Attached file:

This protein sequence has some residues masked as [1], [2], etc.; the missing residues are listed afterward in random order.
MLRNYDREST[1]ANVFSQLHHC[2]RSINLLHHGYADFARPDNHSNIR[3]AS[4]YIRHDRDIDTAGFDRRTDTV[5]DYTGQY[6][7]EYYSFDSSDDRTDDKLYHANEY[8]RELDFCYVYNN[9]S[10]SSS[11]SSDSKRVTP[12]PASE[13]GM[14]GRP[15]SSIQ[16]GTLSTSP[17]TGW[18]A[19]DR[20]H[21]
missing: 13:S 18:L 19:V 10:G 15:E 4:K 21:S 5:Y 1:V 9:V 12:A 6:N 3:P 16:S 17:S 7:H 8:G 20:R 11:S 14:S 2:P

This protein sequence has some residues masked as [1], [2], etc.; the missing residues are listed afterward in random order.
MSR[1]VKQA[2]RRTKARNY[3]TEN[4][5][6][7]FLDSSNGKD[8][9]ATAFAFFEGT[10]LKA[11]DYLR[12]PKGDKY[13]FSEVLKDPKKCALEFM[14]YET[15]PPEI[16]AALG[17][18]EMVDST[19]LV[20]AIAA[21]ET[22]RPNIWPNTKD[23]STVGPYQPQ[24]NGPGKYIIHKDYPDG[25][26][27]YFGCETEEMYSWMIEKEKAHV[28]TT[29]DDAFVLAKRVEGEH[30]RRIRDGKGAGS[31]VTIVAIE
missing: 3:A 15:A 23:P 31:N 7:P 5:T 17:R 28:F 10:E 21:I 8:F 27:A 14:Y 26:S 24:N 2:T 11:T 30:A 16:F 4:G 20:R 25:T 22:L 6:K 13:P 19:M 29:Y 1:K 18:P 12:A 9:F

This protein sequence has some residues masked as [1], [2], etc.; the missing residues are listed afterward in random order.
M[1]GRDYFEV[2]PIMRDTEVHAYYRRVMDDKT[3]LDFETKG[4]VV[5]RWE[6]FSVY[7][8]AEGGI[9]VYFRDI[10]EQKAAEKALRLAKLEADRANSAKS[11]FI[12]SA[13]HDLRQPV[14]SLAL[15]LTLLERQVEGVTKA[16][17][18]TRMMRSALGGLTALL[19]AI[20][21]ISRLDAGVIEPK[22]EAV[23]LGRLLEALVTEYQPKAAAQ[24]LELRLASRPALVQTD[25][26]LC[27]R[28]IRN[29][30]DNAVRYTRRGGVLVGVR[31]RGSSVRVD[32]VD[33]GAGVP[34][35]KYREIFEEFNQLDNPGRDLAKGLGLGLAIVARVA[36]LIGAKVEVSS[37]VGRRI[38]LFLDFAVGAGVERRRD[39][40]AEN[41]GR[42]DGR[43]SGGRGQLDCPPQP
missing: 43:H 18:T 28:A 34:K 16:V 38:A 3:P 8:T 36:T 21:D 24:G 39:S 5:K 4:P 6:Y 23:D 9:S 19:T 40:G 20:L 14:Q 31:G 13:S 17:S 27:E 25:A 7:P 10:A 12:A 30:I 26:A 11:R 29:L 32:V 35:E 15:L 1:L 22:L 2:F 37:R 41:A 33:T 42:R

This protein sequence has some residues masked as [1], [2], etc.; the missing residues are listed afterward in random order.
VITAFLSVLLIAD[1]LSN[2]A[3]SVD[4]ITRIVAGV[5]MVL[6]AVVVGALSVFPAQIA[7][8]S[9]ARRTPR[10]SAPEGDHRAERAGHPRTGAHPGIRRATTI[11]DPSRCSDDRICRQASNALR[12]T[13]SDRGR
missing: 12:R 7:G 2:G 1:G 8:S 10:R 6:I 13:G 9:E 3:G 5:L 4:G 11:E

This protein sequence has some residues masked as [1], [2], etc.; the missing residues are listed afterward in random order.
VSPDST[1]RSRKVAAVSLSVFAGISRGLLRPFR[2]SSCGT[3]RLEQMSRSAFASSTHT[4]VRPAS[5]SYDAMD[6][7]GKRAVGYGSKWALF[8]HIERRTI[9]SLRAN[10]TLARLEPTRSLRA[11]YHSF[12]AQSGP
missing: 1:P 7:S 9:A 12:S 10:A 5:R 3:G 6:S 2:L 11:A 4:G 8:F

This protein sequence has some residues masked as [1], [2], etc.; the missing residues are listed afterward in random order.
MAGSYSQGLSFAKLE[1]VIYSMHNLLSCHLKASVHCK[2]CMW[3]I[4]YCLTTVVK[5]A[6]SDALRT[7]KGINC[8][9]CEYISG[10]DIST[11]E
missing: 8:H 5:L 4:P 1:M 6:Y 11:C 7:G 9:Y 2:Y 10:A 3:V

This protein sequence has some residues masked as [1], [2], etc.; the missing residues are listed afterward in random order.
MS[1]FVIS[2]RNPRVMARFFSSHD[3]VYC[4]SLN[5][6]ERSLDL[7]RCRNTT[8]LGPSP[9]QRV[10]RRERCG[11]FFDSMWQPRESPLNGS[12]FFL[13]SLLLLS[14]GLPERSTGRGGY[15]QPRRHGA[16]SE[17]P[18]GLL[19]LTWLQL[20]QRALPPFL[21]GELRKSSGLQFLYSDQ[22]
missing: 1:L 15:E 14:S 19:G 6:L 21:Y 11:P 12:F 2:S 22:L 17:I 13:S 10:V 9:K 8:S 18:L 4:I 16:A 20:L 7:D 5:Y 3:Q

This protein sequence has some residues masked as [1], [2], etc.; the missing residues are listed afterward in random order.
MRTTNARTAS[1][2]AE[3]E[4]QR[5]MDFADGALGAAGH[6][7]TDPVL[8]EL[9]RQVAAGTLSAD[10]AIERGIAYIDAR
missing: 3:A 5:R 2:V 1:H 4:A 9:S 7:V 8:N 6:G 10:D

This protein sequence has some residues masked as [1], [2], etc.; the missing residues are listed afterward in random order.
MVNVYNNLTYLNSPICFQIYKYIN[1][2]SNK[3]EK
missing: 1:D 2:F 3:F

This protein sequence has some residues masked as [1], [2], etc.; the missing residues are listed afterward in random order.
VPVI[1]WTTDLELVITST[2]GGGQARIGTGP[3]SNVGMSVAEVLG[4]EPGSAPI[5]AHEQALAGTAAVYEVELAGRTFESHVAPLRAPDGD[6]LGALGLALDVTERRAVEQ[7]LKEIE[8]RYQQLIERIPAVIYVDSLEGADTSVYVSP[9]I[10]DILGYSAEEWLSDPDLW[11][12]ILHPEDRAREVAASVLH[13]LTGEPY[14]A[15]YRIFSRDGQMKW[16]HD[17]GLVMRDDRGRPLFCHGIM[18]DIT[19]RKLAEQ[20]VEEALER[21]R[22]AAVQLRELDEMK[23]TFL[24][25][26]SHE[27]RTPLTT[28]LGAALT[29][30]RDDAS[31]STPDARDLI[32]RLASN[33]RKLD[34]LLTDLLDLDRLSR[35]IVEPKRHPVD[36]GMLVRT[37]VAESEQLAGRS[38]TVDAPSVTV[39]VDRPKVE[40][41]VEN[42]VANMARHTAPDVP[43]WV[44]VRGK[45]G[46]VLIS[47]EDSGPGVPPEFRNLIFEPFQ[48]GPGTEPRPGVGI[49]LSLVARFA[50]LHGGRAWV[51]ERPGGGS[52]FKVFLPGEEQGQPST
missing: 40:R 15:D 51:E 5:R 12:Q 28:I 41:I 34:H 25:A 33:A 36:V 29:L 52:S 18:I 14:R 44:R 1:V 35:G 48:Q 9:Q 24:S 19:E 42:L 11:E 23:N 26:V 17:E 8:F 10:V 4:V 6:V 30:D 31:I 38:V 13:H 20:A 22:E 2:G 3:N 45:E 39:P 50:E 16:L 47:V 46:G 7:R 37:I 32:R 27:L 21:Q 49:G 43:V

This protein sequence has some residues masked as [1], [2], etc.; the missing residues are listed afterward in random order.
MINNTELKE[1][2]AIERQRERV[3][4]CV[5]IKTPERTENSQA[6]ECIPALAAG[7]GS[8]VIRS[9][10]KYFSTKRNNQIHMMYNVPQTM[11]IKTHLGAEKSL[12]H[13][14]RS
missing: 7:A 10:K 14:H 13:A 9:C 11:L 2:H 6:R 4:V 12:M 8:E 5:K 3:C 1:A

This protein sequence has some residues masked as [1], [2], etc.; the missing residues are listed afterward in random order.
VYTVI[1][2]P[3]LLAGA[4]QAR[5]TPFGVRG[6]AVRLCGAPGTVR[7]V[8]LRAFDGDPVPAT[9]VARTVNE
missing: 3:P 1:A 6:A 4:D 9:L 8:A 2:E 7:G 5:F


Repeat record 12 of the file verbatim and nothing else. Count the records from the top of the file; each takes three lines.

This protein sequence has some residues masked as [1], [2], etc.; the missing residues are listed afterward in random order.
VYTVI[1][2]P[3]LLAGA[4]QAR[5]TPFGVRG[6]AVRLCGAPGTVR[7]V[8]LRAFDGDPVPAT[9]VARTVNE
missing: 3:P 1:A 6:A 4:D 9:L 8:A 2:E 7:G 5:F